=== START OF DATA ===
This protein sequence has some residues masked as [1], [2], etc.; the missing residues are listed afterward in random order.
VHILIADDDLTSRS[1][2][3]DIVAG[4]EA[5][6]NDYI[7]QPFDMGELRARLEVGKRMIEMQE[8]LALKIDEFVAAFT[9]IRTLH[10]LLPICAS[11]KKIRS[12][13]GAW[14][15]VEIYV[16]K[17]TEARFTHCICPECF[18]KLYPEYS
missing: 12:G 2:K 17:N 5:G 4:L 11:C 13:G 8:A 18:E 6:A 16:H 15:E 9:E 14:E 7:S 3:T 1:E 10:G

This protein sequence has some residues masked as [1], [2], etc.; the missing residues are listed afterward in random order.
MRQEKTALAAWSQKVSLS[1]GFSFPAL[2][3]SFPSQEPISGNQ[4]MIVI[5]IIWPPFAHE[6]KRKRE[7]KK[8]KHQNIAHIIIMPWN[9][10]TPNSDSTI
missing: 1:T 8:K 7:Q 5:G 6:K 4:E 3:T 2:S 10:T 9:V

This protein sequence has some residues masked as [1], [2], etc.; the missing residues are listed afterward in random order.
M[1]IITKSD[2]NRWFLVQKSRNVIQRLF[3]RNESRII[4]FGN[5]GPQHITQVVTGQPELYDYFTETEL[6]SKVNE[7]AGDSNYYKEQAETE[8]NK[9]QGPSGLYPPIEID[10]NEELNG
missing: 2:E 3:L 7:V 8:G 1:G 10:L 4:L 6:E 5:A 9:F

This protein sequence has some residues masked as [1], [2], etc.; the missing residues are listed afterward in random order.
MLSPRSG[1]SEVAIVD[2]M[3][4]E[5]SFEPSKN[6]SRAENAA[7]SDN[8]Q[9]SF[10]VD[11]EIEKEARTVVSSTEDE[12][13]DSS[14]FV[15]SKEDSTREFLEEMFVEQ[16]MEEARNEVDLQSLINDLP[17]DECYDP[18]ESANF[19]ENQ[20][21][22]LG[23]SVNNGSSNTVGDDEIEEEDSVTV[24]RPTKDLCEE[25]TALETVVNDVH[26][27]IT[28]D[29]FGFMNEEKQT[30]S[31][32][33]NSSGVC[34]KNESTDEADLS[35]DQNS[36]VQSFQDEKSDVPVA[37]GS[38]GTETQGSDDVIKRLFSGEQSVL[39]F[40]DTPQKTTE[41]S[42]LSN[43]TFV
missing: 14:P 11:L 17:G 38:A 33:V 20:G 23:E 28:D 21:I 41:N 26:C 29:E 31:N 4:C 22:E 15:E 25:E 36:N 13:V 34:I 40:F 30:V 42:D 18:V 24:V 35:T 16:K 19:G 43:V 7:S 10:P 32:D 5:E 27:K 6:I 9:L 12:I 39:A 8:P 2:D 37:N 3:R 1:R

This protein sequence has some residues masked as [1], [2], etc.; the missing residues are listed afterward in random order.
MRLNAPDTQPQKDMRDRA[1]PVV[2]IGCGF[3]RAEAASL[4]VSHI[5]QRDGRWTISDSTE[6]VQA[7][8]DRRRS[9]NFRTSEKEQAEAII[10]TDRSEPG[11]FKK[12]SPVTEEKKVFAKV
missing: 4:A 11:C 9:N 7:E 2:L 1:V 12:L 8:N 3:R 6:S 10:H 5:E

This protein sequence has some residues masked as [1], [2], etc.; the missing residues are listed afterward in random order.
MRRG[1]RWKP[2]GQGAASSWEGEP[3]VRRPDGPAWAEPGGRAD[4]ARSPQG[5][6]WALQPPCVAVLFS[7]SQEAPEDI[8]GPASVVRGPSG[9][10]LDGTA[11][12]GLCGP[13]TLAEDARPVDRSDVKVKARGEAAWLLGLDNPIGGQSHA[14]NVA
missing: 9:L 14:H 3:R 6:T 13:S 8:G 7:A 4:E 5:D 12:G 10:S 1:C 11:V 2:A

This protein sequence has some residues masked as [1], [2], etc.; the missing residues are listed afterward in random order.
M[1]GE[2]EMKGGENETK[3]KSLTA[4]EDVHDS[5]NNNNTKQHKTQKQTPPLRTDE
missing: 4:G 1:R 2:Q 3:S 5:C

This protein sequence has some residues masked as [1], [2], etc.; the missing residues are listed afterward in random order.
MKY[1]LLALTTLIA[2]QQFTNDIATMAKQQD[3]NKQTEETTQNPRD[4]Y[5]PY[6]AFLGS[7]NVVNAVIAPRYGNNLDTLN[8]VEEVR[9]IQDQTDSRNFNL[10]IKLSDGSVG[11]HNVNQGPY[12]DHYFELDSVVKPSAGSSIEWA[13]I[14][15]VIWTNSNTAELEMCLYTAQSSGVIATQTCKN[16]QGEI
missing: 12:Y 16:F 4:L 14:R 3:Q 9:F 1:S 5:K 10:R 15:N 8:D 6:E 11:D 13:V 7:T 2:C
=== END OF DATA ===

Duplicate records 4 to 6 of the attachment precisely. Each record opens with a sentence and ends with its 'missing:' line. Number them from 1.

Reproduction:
This protein sequence has some residues masked as [1], [2], etc.; the missing residues are listed afterward in random order.
MLSPRSG[1]SEVAIVD[2]M[3][4]E[5]SFEPSKN[6]SRAENAA[7]SDN[8]Q[9]SF[10]VD[11]EIEKEARTVVSSTEDE[12][13]DSS[14]FV[15]SKEDSTREFLEEMFVEQ[16]MEEARNEVDLQSLINDLP[17]DECYDP[18]ESANF[19]ENQ[20][21][22]LG[23]SVNNGSSNTVGDDEIEEEDSVTV[24]RPTKDLCEE[25]TALETVVNDVH[26][27]IT[28]D[29]FGFMNEEKQT[30]S[31][32][33]NSSGVC[34]KNESTDEADLS[35]DQNS[36]VQSFQDEKSDVPVA[37]GS[38]GTETQGSDDVIKRLFSGEQSVL[39]F[40]DTPQKTTE[41]S[42]LSN[43]TFV
missing: 14:P 11:L 17:G 38:A 33:V 20:G 23:E 28:D 21:I 41:N 26:C 29:E 31:N 4:C 22:E 15:E 25:E 36:N 13:V 34:I 40:F 30:V 42:D 18:V 24:V 35:T 16:K 19:G 43:V 7:S 10:P 32:D 5:E 27:K 6:I 9:L 12:I 39:A 8:P 2:D 37:N 3:R 1:R

This protein sequence has some residues masked as [1], [2], etc.; the missing residues are listed afterward in random order.
MRLNAPDTQPQKDMRDRA[1]PVV[2]IGCGF[3]RAEAASL[4]VSHI[5]QRDGRWTISDSTE[6]VQA[7][8]DRRRS[9]NFRTSEKEQAEAII[10]TDRSEPG[11]FKK[12]SPVTEEKKVFAKV
missing: 4:A 11:C 9:N 7:E 2:L 1:V 12:L 8:N 3:R 6:S 10:H 5:E

This protein sequence has some residues masked as [1], [2], etc.; the missing residues are listed afterward in random order.
MRRG[1]RWKP[2]GQGAASSWEGEP[3]VRRPDGPAWAEPGGRAD[4]ARSPQG[5][6]WALQPPCVAVLFS[7]SQEAPEDI[8]GPASVVRGPSG[9][10]LDGTA[11][12]GLCGP[13]TLAEDARPVDRSDVKVKARGEAAWLLGLDNPIGGQSHA[14]NVA
missing: 9:L 14:H 3:R 6:T 13:S 8:G 7:A 4:E 5:D 12:G 10:S 1:C 11:V 2:A